NaNoWriMo--have I posted enough about this yet? No, of course I haven't.
For you outsiders, let me give you a quick rundown of how it looks from the inside compared to the outside.
OUTSIDE: Crazy people waste a whole month of their lives writing fifty-thousand words of what they admit is crap (and we do admit it.).
INSIDE: All of us Nanites finally get to come together and chatter amidst the intoxicating clickity-clack of millions of keyboards worldwide--and we might even get a salvageable manuscript out of the whole ordeal.
It's all about perception.
Now, as any Nanite could tell you (I know the official term is "WriMo", but wouldn't you rather be a Nanite than a Writing Month?), NaNoWriMo is sort of a religious event--think of it like reverse-Lent. Every Catholic I've ever met hates Lent, and for good reason--you have to give up something awesome for something like a month. I know people who have given up soda, candy, sugar (that didn't last) sex (surprisingly, that did last), and on and on and on.
NaNoWriMo, on the other hand, is a month where you get something you only get once a year--reverse-Lent. Cherish it for the gift it is.
Now for something completely different.
Writers are solitary, fairly depressing people a scary amount of the time--in fact, according to standard psychology, people with as much self-induced stress and worry as the average American writer are considered mentally ill in one way or another, depending on who you ask. But we know better than that--it's a process that helps us do what needs doing.
Sometimes, though, that writerly depression and nastiness will line up with something else, like low biorhthyms, a death in the family, the two-week long snot fest that's running rampant around town, or one too many rejection letters for the same piece. During those, I have a quick (ish) process to pull yourself back up.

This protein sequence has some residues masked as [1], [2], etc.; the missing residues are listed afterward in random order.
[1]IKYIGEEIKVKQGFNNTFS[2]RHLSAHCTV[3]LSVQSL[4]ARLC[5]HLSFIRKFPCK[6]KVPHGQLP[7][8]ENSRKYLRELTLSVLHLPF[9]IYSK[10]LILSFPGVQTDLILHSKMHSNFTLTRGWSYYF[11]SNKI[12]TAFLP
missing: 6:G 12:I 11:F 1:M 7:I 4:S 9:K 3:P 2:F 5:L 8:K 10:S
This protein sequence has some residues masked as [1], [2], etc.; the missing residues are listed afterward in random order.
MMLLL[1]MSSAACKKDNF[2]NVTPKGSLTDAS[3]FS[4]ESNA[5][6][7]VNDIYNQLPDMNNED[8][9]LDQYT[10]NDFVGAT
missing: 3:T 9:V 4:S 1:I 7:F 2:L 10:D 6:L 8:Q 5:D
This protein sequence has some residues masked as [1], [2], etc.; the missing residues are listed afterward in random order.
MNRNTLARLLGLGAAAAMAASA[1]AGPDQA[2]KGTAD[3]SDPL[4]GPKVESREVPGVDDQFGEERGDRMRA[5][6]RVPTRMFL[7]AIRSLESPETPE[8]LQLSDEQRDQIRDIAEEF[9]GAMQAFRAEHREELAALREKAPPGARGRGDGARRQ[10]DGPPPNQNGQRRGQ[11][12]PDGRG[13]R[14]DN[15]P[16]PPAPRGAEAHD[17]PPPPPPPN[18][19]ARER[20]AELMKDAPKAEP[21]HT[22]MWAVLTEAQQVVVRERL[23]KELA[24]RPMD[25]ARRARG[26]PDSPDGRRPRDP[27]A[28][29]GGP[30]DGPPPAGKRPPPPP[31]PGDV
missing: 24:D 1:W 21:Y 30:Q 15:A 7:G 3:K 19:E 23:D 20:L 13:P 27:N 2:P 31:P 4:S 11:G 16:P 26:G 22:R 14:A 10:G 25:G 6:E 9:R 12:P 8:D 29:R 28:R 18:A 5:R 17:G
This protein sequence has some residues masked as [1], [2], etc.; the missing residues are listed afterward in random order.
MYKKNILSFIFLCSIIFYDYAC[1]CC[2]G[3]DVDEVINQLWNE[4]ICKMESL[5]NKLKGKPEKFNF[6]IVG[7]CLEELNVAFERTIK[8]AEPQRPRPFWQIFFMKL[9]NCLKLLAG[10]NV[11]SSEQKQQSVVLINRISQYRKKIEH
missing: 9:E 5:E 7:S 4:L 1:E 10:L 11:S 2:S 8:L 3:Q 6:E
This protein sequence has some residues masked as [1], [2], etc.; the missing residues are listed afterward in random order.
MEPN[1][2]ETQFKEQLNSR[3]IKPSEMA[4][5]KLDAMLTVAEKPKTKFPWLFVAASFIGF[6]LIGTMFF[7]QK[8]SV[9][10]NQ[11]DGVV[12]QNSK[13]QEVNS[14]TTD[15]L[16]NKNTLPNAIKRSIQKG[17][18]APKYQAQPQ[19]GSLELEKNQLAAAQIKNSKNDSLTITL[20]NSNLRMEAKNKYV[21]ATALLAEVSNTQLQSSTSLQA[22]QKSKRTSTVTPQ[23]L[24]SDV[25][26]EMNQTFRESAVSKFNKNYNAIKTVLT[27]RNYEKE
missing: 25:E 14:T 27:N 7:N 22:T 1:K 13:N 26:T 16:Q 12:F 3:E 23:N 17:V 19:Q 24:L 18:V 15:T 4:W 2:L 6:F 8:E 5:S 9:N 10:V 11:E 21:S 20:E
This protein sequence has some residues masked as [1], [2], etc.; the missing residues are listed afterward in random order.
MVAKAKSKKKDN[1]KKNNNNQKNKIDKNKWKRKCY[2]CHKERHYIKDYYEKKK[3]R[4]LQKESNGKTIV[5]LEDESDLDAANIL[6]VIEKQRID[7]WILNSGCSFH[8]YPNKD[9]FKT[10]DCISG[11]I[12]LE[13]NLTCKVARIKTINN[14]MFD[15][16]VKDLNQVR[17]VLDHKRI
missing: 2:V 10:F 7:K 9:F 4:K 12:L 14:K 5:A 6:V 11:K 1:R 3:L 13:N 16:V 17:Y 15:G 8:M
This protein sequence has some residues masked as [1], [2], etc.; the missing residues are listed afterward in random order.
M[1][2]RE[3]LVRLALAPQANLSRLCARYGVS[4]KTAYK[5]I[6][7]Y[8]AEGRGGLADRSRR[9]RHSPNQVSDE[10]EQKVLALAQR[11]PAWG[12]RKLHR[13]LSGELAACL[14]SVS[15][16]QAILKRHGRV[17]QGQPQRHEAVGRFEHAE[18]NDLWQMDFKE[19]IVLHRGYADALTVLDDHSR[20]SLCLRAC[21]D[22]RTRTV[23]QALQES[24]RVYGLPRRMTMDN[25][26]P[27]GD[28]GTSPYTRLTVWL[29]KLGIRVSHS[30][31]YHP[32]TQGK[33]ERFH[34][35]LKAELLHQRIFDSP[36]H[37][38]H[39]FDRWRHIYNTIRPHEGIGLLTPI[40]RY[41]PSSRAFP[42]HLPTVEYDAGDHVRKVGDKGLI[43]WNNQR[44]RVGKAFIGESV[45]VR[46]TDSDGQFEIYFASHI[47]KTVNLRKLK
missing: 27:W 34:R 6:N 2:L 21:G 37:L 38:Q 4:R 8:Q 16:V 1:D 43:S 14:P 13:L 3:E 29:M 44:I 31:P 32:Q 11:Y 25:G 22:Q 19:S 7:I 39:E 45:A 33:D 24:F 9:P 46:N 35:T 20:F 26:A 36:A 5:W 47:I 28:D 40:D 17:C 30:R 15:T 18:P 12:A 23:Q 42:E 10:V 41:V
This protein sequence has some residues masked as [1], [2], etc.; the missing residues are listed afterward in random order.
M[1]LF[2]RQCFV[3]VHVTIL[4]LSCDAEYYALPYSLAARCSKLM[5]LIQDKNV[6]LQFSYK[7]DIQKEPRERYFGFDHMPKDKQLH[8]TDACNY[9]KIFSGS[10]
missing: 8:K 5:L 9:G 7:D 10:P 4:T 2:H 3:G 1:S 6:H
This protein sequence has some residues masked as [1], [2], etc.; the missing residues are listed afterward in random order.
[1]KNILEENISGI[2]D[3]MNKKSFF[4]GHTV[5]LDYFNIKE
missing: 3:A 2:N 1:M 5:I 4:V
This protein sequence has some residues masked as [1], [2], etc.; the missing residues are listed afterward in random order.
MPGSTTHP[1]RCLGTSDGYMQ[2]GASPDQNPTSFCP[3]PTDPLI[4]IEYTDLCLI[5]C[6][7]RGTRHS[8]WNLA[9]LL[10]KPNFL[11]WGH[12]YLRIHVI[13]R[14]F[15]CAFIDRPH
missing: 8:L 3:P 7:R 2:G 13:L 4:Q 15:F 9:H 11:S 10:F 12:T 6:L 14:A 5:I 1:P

1: Mope. Mope a whole hell of a lot. Allow yourself anywhere from 1-3 days of straight up moping. What you do is up to you, but feel sorry for yourself, binge on chocolate and expensive coffee-esque drinks, take bubble-baths, get drunk--just mope.
2: Work. Start getting back into work-mode. I find that the best way to do that is to read about writing, especially with a good, familiar "How to Write" book. My favorite for that situation is a tie between "No Plot? No Problem!" by Chris Baty (go figure), "The Romance Writer's Handbook" by Rebecca Vinyard, and "How to Write Science Fiction and Fantasy" by Orson Scott Card. Also research for your next project. Whatever research materials you can find, snag them and devour them as quickly as possible.
3: Submit. Take that problem piece that no one will take, and lower your standards. If you've exhasuted half of your pro and semi-pro markets, go for token pay, even if you think that it's worth that $0.25 a word that Tor.com will give you, settle on that five dollar and a free e-copy market--just get it into someone's hands and out of your hair.
4: Smile. That's it. You've taken, at most, a week to stop being a real, professional writer, and now you're ready to get back on that war-cat and ride it into the four setting suns on the plains of Gilagag...or what have you.